DP World plans to return to the international capital markets for up to US$3.25 billion fof debt financing, probably next year.
DP World back to markets
DP World, the ports and logistics company owned by the Government-related Dubai World, plans to return to the international capital markets for up to US$3.25 billion (Dh11.93bn) of debt financing, probably next year.
The company announced its intentions in an updated prospectus filed with the London Stock Exchange, where it is planning a listing for next spring.
The move signals a renewed appetite from Dubai companies to access the debt markets after the successful conclusion of negotiations for the restructuring of $24.9bn of debt by Dubai World, the property and transport conglomerate.
The Dubai Government also recently published an updated prospectus for $1.5bn of medium-term debt, the first time it has gone into the capital markets since the Dubai World crisis broke about a year ago.
The DP World prospectus contains updated financial statistics showing total assets of $18.5bn and debts of $8.03bn. Pre-tax profits at the end of last June amounted to $219.2 million, compared with $187.3m for the same period the year before.
The company, which is quoted on the NASDAQ Dubai exchange, originally told potential creditors in 2007 it wanted to raise up to $5bn of medium-term debt before its initial public offering on the Dubai market. About $1.75bn has already been drawn down from the facility.
A source familiar with the matter said the company's updated prospectus was necessary to enable DP World to meet regulatory requirements and to allow it to "move quickly and raise money in the appropriate circumstances".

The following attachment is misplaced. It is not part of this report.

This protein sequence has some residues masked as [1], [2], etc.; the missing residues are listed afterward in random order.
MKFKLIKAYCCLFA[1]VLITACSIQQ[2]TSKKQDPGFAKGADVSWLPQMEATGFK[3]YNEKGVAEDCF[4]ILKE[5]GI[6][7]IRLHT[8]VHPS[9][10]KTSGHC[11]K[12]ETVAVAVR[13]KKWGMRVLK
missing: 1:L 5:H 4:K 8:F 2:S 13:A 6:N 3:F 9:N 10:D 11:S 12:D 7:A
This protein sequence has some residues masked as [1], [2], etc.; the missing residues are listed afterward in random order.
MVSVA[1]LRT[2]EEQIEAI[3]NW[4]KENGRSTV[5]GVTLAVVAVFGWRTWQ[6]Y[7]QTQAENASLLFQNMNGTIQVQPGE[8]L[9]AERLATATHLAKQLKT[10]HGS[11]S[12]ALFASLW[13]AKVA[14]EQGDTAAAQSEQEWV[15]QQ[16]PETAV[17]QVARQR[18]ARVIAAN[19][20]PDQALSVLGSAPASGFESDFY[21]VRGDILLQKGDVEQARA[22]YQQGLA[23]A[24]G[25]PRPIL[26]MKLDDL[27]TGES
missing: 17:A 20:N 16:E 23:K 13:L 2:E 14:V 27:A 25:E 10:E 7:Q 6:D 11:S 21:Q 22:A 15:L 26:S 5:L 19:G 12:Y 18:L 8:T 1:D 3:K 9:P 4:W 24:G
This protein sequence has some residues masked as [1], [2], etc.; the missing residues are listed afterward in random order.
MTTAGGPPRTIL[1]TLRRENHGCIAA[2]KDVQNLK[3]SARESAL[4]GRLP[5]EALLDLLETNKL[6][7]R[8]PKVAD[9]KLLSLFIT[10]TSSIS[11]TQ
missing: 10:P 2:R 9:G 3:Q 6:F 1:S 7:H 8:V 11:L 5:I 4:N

The DP World finance director Yuvraj Narayan told investors recently the company would go back into the international capital markets next year to raise money to pay a $3bn syndicated loan facility that matures at the end of 2012.
"This is just a prudent bit of financial preparation," the informed source said.
The debt has been rated as "Ba1 (positive)" by Moody's Investors Service and as "BB" by Standard & Poor's, the prospectus said.
Concerning the "risk" factors associated with the debt issue, the prospectus tells investors: "Our ultimate majority shareholder, Dubai World, and the Government of Dubai have the ability to exert significant influence over us and their interests may conflict with yours or ours."
The document says the Dubai Government, through the 80.45 per cent stake it holds in DP World, may exert control over executives, business policies, financial matters (including increases or decreases of capital) and mergers, acquisitions and disposals of assets.
"Consequently, we cannot assure you that the resolution of any matter at a general meeting of the shareholders that may involve the interests of Dubai World or the Government of Dubai, as represented by Port & Free Zone World FZE [the legal holder of the DP World shares], will be resolved in what investors would consider to be in our or their best interests," it warns.
"As we are indirectly majority-owned by the Government of Dubai, we may be able to claim sovereign immunity. Although we have irrevocably waived this right, there is a risk that any judgments obtained in actions against us may not be enforceable in the Dubai International Financial Centre if the DIFC courts decide that such waiver is not legal or binding."
Earlier this year DP World postponed plans for the London listing, citing regulatory obstacles.
But it is committed to a London listing early next year, on the basis of financial statistics for this financial year that will be published in March.